Demystifying The Fashion Shoot
Creative Careers // Barbican x Warehouse
What exactly goes on behind the scenes to create the glossy photograph you see in Grazia, or a brand’s latest Instagram story? Over an evening scattered with Ugly Betty references, three senior practitioners from Warehouse shared their stories and answered questions in order to clarify the process behind a fashion shoot, plus give tips on how to get a place on set.
The speakers were Jill Gate (Director of Brand Communications), Kirsty Butler (Lead Creative) and Eve Dauncy (Senior Brand Communications Manager).
Since early 2018, the Barbican and Warehouse have collaborated on a collection, using Barbican staff as springboards for ideas and later as models. The photoshoot had the theme of ‘inside out’ and took place in and around the Barbican, the architecture playing just as vital a part to the images as the clothes. The panel explained the process behind a Warehouse fashion shoot, using the example of this collaboration to unpick the details.
For a commercial shoot of this size, the different roles involved include:
The art director follows through the creative process. “My role is to receive the brief and execute it,” Lead Creative ,Kirsty Butler said. “Putting a Warehouse spin on all of the communications we have and carrying it through all of our channels, from casting choices to lighting to photographer choices.”
A producer is in charge of budgets, schedules and making sure the process is carried through from start to finish. For larger projects Warehouse might also team up with a production agency.
Digi Op (Digital Operator)
A Digi Op manages the flow of the shots, making sure they’re cropped correctly and the light balance is right. They look after the assets coming through on screen. “We work on tight schedules so as soon as we see the shot we move on,” said Butler.
DoP (Director of Photography)
The DoP works with the videographer (moving image element) to direct the image. They are accompanied by any necessary assistants.
The stylist works with the team in advance and will usually have an assistant steaming and pinning on the day to minimise the need for any retouching later.
Hair and make-up (H&MU) plus any support they need. Styling and fitting are done prior to the shoot because, Senior Brand Communications Manager, Eve Dauncy said, “moving image is so unforgiving. You can’t just have pins in the back of the dress anymore.”
For this shoot, the creative team decided to use female staff from the Barbican to model the clothes. This reflected their desire to show the “inside” of the Barbican – the people who breathe life into the building – “out” in the environment of the cement structures and cascading greenery.
- Stage 1: Brief
A business will provide a brief of what to achieve, with a list of objectives. For this collaboration, Gate said, “we wanted to create a holistic partnership. We wanted something that meant something.” The aim of the brief is always “to tell the story of the customer,” she said.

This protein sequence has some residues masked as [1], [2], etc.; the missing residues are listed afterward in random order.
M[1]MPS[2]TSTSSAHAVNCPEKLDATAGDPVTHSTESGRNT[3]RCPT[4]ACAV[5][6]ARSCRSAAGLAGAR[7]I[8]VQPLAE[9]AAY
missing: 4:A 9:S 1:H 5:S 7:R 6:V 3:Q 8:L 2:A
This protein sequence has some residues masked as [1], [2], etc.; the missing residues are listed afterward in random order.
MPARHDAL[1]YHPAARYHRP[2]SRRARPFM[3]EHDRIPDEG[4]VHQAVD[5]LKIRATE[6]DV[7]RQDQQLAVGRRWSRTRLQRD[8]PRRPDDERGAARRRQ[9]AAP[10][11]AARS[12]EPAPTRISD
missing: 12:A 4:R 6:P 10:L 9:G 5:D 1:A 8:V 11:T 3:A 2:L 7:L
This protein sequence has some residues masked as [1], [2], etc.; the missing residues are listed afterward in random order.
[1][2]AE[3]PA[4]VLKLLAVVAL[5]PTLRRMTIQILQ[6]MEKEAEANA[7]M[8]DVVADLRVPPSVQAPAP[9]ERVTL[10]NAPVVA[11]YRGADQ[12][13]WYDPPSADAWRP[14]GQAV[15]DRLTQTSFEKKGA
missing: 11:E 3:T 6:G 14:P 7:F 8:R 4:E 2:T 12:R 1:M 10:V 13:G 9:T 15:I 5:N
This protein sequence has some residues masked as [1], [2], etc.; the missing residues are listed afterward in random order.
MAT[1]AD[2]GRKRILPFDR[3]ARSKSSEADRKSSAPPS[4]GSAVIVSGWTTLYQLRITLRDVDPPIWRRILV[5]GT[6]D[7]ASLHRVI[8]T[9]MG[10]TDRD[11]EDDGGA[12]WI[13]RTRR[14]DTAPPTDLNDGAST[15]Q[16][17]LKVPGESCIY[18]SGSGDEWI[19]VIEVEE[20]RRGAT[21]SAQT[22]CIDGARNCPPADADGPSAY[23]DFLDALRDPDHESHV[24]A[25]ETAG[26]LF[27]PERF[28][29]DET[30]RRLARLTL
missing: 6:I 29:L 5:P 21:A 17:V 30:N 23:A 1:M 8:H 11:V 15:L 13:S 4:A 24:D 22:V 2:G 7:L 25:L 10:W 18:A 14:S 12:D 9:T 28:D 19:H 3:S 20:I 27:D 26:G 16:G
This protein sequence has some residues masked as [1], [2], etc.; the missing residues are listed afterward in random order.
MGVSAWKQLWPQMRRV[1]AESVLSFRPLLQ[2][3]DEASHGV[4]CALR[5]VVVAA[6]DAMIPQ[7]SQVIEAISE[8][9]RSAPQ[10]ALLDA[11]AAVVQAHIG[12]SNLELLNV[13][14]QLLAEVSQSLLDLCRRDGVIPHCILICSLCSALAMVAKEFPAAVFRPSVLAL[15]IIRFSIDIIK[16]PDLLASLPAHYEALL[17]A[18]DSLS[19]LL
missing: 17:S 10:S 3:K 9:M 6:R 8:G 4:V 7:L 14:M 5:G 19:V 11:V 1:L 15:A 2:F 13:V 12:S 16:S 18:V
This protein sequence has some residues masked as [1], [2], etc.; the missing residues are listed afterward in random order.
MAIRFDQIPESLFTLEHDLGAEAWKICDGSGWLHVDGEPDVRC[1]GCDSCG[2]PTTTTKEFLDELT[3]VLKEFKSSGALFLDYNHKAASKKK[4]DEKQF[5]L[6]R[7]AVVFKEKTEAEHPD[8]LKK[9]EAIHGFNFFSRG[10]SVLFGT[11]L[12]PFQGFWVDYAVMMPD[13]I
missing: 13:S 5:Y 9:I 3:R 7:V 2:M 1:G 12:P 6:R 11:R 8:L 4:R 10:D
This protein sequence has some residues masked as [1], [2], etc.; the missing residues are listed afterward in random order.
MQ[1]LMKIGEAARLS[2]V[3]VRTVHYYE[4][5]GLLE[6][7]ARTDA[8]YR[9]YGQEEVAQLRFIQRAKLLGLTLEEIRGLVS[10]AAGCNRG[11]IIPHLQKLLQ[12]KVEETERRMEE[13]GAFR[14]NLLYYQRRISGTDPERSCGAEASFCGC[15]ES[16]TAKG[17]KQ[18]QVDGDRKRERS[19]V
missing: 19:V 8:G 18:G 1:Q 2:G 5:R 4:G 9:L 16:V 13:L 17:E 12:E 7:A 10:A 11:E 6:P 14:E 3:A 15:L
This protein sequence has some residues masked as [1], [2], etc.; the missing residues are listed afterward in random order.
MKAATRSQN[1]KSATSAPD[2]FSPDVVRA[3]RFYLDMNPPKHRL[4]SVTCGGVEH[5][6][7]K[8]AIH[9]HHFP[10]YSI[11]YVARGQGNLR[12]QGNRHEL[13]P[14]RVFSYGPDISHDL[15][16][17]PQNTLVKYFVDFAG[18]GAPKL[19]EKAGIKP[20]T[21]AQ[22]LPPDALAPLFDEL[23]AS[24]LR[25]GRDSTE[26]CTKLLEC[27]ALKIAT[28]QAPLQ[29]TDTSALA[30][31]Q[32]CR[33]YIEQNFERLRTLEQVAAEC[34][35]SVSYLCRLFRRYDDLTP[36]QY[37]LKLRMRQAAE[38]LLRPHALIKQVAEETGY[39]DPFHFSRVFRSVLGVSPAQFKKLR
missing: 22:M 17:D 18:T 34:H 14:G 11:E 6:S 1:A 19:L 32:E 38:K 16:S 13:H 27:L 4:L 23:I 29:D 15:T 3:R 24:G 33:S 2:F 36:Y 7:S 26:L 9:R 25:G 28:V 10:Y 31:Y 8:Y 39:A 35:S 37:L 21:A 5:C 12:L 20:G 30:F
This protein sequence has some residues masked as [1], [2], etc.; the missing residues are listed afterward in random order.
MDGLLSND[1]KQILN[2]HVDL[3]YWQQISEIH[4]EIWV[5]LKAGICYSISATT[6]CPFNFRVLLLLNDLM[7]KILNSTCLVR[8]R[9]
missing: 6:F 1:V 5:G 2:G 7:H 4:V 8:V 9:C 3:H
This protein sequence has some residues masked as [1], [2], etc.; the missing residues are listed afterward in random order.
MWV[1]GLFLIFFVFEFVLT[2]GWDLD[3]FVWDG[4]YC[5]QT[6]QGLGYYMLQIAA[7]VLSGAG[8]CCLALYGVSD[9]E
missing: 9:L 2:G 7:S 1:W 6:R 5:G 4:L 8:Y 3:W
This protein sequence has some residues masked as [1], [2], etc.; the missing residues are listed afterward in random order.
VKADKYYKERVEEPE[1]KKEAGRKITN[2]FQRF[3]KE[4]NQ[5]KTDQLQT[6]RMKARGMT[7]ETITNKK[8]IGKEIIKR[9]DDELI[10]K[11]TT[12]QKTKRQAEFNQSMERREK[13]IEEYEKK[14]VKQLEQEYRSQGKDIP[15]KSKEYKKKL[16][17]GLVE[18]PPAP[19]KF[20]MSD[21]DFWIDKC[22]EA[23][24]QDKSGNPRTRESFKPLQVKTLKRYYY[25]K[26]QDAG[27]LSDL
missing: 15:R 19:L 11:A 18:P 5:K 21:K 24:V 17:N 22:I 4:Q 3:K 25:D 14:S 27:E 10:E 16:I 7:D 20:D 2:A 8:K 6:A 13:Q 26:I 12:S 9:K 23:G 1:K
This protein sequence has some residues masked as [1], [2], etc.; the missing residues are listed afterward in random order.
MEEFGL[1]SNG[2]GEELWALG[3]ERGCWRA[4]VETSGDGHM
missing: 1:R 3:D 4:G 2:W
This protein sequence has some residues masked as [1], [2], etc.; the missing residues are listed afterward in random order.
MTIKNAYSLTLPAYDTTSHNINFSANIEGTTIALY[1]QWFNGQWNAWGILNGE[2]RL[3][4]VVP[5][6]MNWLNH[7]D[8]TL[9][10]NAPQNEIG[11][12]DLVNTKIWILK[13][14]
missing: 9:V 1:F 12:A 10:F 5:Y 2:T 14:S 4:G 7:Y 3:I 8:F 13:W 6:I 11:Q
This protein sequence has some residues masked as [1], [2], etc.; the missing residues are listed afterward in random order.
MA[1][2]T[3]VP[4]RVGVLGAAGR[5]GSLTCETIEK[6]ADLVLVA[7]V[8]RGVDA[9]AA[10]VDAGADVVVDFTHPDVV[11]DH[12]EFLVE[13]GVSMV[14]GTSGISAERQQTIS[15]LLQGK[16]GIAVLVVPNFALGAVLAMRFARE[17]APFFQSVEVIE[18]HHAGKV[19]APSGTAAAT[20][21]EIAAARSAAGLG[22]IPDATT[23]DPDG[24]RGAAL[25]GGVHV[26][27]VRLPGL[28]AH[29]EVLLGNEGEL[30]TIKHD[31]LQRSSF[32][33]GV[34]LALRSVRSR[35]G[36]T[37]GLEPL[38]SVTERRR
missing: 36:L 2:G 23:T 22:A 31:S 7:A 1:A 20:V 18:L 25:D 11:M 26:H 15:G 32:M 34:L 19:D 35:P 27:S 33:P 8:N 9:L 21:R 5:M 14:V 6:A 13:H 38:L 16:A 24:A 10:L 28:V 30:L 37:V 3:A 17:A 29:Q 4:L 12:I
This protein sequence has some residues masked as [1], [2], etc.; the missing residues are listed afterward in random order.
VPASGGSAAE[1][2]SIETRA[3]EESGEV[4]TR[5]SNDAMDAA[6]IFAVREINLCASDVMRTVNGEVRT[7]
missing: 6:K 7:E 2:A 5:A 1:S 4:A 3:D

The brief for the Barbican collection focused on the idea of ‘inside out’, inspired by the women inside the building and using them with the final product to show something relatable and attainable.
- Stage 2: Concept
The creatives come up with a concept to support the brief.
They create a presentation containing ideas for shots with reference photographs. For “inside”, the team wanted images of informal intimate moments on breaks. For “out” they wanted pulled back product focused shots. They then planned to combine the images, as if on a double page spread, and overlay quotations from the talent.
A storyboard for the videographer is provided with a list of ideas for full length, pulled back shots, panning shots (from top to bottom of a look) and tight shots (product details).
The brief also explains the deliverables and end usage. All the channels need to say the same thing to the customer, in store, online and on social. Because of this, images need to work both on digital and in print.
- Stage 2: Pre-production
Do the maths
Pre-production includes organising contracts, location, taxis, catering and all other logistical elements of the shoot. It must all fit into the budget. “I’ll have a very ugly looking Excel spreadsheet and once I know what I can afford and allocate, it’s about negotiating,” said Dauncy. Budgets are getting smaller, so it’s about finding the people you really enjoy working with. “I look for a partnership with a photographer who can authentically achieve the result I want.”
Option talent for approval
“It’s an industry that works on options”, Dauncy said. “Things don’t tend to get fully confirmed before two weeks prior, so it’s always quite close to the wire.”
They search for photographers who fit the brand. For this shoot photographer Phil Dunlop was an ideal option because of his eye for architecture and natural light.
Dauncy noted they don’t discriminate against young artists. “I don’t care if it’s an Instagram account without an agent. If it shows the skill it doesn’t matter to us.” Gate agreed and added a word of warning. “It’s up to you to get out there. Think about how you present yourself to the outside world. Is [your online portfolio or Instagram account] just you out on a Friday night or is it more curated?”
They all agreed asking for coffee is a good way to make new contacts. “We always need people to run on a shoot,” Dauncy added.
Casting involves finding the right people to tell the story of the brand so that it feels authentic. For Butler, it was important to ask the cast their opinion on fashion and for their favourite places in the Barbican for possible shoot locations. “I really wanted for them to look at the images and think: that’s me.”
Gate spoke about Warehouse’s move towards more diverse campaigns. “We’re trying to get more diversity on our website. It’s not keeping up with the trends because we think we should, but because we think that’s what our customer wants. This Barbican campaign was dipping our toes into the water of what happens if we use real women in our campaigns.”